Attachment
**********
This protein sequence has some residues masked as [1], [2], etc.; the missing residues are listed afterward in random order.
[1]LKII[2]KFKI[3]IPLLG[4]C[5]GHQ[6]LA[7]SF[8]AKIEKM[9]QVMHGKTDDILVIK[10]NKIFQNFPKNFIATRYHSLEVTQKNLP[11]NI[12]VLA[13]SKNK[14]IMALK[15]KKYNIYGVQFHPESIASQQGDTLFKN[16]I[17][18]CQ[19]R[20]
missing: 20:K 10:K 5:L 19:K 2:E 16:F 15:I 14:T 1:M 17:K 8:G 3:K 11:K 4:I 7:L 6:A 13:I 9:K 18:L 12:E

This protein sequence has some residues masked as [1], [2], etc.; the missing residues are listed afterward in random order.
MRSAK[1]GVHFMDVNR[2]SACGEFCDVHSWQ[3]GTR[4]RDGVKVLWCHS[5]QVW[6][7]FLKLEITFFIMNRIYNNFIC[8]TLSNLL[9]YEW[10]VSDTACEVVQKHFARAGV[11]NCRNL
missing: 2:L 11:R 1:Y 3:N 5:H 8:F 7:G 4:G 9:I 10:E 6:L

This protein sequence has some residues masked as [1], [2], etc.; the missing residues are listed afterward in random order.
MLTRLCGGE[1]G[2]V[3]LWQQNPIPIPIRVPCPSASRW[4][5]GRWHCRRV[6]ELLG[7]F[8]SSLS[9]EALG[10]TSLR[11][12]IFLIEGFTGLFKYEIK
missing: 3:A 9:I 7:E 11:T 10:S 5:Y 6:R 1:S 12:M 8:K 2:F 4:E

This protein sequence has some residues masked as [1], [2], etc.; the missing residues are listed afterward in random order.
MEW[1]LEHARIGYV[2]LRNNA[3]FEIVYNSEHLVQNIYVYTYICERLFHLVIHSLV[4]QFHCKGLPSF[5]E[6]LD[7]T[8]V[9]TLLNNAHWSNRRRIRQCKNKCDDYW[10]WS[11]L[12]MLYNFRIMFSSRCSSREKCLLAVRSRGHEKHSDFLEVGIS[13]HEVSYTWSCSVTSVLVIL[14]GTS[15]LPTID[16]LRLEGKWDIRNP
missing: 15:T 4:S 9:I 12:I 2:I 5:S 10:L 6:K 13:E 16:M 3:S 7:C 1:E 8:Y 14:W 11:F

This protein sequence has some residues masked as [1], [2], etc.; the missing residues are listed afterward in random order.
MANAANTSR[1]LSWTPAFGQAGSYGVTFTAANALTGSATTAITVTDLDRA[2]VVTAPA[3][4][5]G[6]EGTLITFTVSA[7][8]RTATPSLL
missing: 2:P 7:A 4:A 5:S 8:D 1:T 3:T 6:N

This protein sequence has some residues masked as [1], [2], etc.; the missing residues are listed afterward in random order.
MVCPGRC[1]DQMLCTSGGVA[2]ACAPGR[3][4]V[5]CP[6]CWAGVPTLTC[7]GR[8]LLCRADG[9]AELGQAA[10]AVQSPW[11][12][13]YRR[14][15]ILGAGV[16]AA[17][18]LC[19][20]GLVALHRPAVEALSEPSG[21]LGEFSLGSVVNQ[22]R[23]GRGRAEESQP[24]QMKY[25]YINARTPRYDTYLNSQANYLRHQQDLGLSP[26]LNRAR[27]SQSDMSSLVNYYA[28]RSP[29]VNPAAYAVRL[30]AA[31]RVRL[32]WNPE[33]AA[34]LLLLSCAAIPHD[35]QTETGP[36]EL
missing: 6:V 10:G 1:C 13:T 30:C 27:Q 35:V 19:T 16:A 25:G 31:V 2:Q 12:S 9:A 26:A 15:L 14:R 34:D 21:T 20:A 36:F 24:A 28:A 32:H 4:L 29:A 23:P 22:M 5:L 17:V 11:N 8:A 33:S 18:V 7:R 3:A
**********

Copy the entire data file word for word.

This protein sequence has some residues masked as [1], [2], etc.; the missing residues are listed afterward in random order.
[1]LKII[2]KFKI[3]IPLLG[4]C[5]GHQ[6]LA[7]SF[8]AKIEKM[9]QVMHGKTDDILVIK[10]NKIFQNFPKNFIATRYHSLEVTQKNLP[11]NI[12]VLA[13]SKNK[14]IMALK[15]KKYNIYGVQFHPESIASQQGDTLFKN[16]I[17][18]CQ[19]R[20]
missing: 20:K 10:K 5:L 19:K 2:E 16:F 15:I 14:T 1:M 17:K 8:G 3:K 11:K 4:I 7:L 6:A 13:I 9:K 18:L 12:E

This protein sequence has some residues masked as [1], [2], etc.; the missing residues are listed afterward in random order.
MRSAK[1]GVHFMDVNR[2]SACGEFCDVHSWQ[3]GTR[4]RDGVKVLWCHS[5]QVW[6][7]FLKLEITFFIMNRIYNNFIC[8]TLSNLL[9]YEW[10]VSDTACEVVQKHFARAGV[11]NCRNL
missing: 2:L 11:R 1:Y 3:N 5:H 8:F 7:G 4:G 9:I 10:E 6:L

This protein sequence has some residues masked as [1], [2], etc.; the missing residues are listed afterward in random order.
MLTRLCGGE[1]G[2]V[3]LWQQNPIPIPIRVPCPSASRW[4][5]GRWHCRRV[6]ELLG[7]F[8]SSLS[9]EALG[10]TSLR[11][12]IFLIEGFTGLFKYEIK
missing: 3:A 9:I 7:E 11:T 10:S 5:Y 6:R 1:S 12:M 8:K 2:F 4:E

This protein sequence has some residues masked as [1], [2], etc.; the missing residues are listed afterward in random order.
MEW[1]LEHARIGYV[2]LRNNA[3]FEIVYNSEHLVQNIYVYTYICERLFHLVIHSLV[4]QFHCKGLPSF[5]E[6]LD[7]T[8]V[9]TLLNNAHWSNRRRIRQCKNKCDDYW[10]WS[11]L[12]MLYNFRIMFSSRCSSREKCLLAVRSRGHEKHSDFLEVGIS[13]HEVSYTWSCSVTSVLVIL[14]GTS[15]LPTID[16]LRLEGKWDIRNP
missing: 15:T 4:S 9:I 12:I 2:I 5:S 10:L 6:K 13:E 16:M 3:S 7:C 1:E 8:Y 14:W 11:F

This protein sequence has some residues masked as [1], [2], etc.; the missing residues are listed afterward in random order.
MANAANTSR[1]LSWTPAFGQAGSYGVTFTAANALTGSATTAITVTDLDRA[2]VVTAPA[3][4][5]G[6]EGTLITFTVSA[7][8]RTATPSLL
missing: 2:P 7:A 4:A 5:S 8:D 1:T 3:T 6:N

This protein sequence has some residues masked as [1], [2], etc.; the missing residues are listed afterward in random order.
MVCPGRC[1]DQMLCTSGGVA[2]ACAPGR[3][4]V[5]CP[6]CWAGVPTLTC[7]GR[8]LLCRADG[9]AELGQAA[10]AVQSPW[11][12][13]YRR[14][15]ILGAGV[16]AA[17][18]LC[19][20]GLVALHRPAVEALSEPSG[21]LGEFSLGSVVNQ[22]R[23]GRGRAEESQP[24]QMKY[25]YINARTPRYDTYLNSQANYLRHQQDLGLSP[26]LNRAR[27]SQSDMSSLVNYYA[28]RSP[29]VNPAAYAVRL[30]AA[31]RVRL[32]WNPE[33]AA[34]LLLLSCAAIPHD[35]QTETGP[36]EL
missing: 6:V 10:G 1:C 13:T 30:C 27:Q 35:V 19:T 16:A 25:G 31:V 2:Q 12:S 9:A 26:A 15:L 14:R 34:D 21:T 20:A 36:F 24:A 28:A 32:H 4:L 29:A 23:P 22:M 5:L 17:V 11:N 8:A 33:S 18:V 7:R 3:A